Asia remains a bright spot in global trade with continued buoyancy in domestic demand across much of the region
Despite uncertainty over the future direction of global trade, the Asia-Pacific region has started recording some of its best export gains in recent years, according to statistics from the National Bureau of Statistics in China.
The total value of exports in the first quarter of 2017 was 3,326.8 billion yuan, up 14.8% year-on-year, reveals the Bureau, with exports to Russia, Pakistan, Poland, Kazakhstan and India increasing by 37%, 18.7%, 19%, 69.3% and 27.7% respectively in the first quarter.
According to World Bank, the recent surge in export figures can be attributed to “buoyant” domestic demand across much of the region, “reflecting accommodative macroeconomic policies and tighter labour markets”.
Export values, it adds, have also started to increase, with commodity exporters benefiting from increased prices for oil, copper and other commodities following two years of anaemic growth.
“The recent surge in export figures can be attributed to buoyant domestic demand across much of the region, reflecting accommodative macroeconomic policies and tighter labour markets.”
In its latest report for the region, East Asia & Pacific Economic Update: Sustaining Resilience, published in April 2017, the World Bank adds that growth in developing East Asia and Pacific (EAP) has continued to prove resilient, “as already robust domestic demand was supported by some pickup in external demand and a recovery in commodity prices”.
Among the smaller economies, it says, the recovery in commodity prices has provided opportunities for commodity exporters. However, it notes that in some of these countries, fiscal challenges constrained public spending, and natural resource sectors continued to be affected by difficulties, including resource depletion.
In Myanmar, for example, growth slowed to 6.5%, as flooding took a toll on agriculture, gas production declined, and domestic demand was affected by uncertainty regarding the new administration’s policies and by currency volatility.
Meanwhile, China and other large economies generally solidified their performance in the second half of 2016 and the start of 2017. In Vietnam, for instance, GDP growth picked up by more than 1% in the second half of 2016, to reach 6.7% year-on-year, says World Bank.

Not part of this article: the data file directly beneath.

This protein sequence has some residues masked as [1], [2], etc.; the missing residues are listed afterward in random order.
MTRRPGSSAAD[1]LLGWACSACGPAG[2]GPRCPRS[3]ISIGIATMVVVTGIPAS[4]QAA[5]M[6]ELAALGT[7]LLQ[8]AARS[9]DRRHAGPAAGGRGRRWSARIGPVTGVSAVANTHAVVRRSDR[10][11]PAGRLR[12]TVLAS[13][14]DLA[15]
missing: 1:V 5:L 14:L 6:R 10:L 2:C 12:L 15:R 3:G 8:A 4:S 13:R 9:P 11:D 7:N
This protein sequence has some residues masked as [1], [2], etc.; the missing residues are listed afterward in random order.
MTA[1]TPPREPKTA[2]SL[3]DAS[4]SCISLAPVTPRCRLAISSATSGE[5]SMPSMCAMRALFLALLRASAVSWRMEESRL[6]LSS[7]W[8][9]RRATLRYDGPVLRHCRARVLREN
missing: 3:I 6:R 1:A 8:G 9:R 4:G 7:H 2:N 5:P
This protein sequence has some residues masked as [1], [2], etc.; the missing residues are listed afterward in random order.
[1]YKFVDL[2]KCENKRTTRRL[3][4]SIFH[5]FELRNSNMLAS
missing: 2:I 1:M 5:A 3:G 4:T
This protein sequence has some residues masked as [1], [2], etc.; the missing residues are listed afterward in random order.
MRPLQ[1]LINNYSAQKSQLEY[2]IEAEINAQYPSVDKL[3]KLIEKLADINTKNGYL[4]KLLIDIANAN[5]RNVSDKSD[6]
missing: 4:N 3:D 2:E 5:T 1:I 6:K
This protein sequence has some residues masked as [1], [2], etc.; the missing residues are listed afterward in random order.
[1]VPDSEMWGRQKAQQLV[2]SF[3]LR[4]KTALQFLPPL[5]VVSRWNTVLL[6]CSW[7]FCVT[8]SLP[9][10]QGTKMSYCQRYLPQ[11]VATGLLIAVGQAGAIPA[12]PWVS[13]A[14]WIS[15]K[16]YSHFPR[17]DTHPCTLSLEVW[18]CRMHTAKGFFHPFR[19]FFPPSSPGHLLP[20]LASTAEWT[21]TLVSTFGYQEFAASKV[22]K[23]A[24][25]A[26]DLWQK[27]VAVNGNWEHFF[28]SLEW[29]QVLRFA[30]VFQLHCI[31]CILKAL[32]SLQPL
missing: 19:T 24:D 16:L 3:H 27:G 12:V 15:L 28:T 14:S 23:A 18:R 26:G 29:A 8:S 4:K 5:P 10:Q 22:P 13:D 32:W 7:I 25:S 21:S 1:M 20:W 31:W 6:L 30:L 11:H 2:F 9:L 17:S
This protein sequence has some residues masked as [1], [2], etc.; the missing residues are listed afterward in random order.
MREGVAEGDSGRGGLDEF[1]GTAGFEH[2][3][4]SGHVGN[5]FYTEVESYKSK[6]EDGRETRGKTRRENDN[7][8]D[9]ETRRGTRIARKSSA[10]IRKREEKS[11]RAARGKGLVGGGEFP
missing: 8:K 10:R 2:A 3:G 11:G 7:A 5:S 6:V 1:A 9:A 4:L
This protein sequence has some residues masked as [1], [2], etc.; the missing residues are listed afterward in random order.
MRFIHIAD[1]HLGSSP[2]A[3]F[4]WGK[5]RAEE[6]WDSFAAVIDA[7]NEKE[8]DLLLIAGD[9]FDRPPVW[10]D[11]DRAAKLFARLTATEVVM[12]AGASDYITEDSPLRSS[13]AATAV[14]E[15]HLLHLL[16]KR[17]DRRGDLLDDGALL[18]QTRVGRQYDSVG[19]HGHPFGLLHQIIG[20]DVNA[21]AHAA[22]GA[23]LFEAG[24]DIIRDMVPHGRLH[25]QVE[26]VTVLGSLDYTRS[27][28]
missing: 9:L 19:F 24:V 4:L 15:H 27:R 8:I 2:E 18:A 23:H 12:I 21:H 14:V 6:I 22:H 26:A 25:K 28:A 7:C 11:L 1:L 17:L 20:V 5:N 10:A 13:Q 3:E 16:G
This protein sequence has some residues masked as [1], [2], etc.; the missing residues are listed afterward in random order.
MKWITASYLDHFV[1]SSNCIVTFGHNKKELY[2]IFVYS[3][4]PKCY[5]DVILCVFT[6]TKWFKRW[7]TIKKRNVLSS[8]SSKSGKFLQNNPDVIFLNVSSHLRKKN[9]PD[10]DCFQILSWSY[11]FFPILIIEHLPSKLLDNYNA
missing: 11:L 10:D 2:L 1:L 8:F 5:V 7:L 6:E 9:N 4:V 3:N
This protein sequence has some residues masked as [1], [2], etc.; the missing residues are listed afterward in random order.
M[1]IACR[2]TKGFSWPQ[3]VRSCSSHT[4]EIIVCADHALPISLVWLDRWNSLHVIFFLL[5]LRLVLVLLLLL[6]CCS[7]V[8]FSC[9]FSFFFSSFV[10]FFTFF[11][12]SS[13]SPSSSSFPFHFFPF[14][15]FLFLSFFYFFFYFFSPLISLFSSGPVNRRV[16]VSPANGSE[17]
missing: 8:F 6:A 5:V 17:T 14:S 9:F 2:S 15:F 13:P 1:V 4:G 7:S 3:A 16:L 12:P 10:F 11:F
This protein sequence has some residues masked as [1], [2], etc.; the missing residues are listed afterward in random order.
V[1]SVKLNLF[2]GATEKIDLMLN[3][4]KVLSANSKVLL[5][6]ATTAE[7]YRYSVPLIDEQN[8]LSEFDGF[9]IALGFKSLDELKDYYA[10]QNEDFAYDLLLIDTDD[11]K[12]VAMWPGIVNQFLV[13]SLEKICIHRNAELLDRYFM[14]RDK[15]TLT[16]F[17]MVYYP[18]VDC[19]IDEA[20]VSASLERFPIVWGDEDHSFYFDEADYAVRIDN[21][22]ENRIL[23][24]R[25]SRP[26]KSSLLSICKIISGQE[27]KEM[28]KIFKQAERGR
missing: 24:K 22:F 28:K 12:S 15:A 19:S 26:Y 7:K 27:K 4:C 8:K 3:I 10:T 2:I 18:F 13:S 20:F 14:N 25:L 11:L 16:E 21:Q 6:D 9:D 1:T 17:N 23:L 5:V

More, the contribution of net exports to growth in China turned negative in the first half of 2016 but has since been trading up. Exports also held up in the Philippines, Thailand and Malaysia.
China’s recovery of export volumes has, in turn, led to increased intermediate imports from the rest of the region, adds the World Bank. For commodity exporters in particular, it says, growth in export volumes bottomed out in the last part of 2016.
The World Bank continues that sustained expansion in the US, the EU and Japan has been accompanied by better-than-expected growth in the UK as well as in some emerging market commodity exporters. This recovery in activity has led to a pickup in global trade and a gradual increase in commodity prices, it concludes.
Significant risks afoot
Whether the region’s recent surge in import and export figures is sustainable, however, remains unclear. Donald Trump’s protectionist talk, the UK’s decision to leave the EU, and rising geopolitical tensions surrounding North Korea and Syria mean that the positive prospects for growth in the region are subject to significant risks.
Still, the World Bank’s growth outlook for the next three years remains broadly positive across the region. Growth in the region will continue to be driven by strong domestic demand, including public and, increasingly, private investment, with support from gradually strengthening external demand.
China is expected to continue its gradual transition to lower, more sustainable growth. In the rest of the region, the World Bank expects growth to continue to increase moderately. It says that the slow pace of recovery in commodity prices will benefit commodity exporters in the region, but notes that it won’t unduly hurt the economies of commodity importers in East Asia.